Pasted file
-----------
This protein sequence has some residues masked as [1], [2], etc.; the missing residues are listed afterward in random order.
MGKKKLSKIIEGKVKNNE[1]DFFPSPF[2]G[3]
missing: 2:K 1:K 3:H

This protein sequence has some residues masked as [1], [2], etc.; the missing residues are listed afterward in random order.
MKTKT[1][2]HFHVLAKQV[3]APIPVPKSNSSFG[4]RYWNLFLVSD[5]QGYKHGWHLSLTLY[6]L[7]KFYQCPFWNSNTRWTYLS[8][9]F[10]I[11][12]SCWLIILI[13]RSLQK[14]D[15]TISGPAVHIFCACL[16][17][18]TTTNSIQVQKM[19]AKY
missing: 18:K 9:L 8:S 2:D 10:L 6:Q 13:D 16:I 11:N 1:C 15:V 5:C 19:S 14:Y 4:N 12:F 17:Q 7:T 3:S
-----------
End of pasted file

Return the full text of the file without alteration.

This protein sequence has some residues masked as [1], [2], etc.; the missing residues are listed afterward in random order.
MGKKKLSKIIEGKVKNNE[1]DFFPSPF[2]G[3]
missing: 2:K 1:K 3:H

This protein sequence has some residues masked as [1], [2], etc.; the missing residues are listed afterward in random order.
MKTKT[1][2]HFHVLAKQV[3]APIPVPKSNSSFG[4]RYWNLFLVSD[5]QGYKHGWHLSLTLY[6]L[7]KFYQCPFWNSNTRWTYLS[8][9]F[10]I[11][12]SCWLIILI[13]RSLQK[14]D[15]TISGPAVHIFCACL[16][17][18]TTTNSIQVQKM[19]AKY
missing: 18:K 9:L 8:S 2:D 10:L 6:Q 13:D 16:I 11:N 1:C 15:V 5:C 19:S 14:Y 4:N 12:F 17:Q 7:T 3:S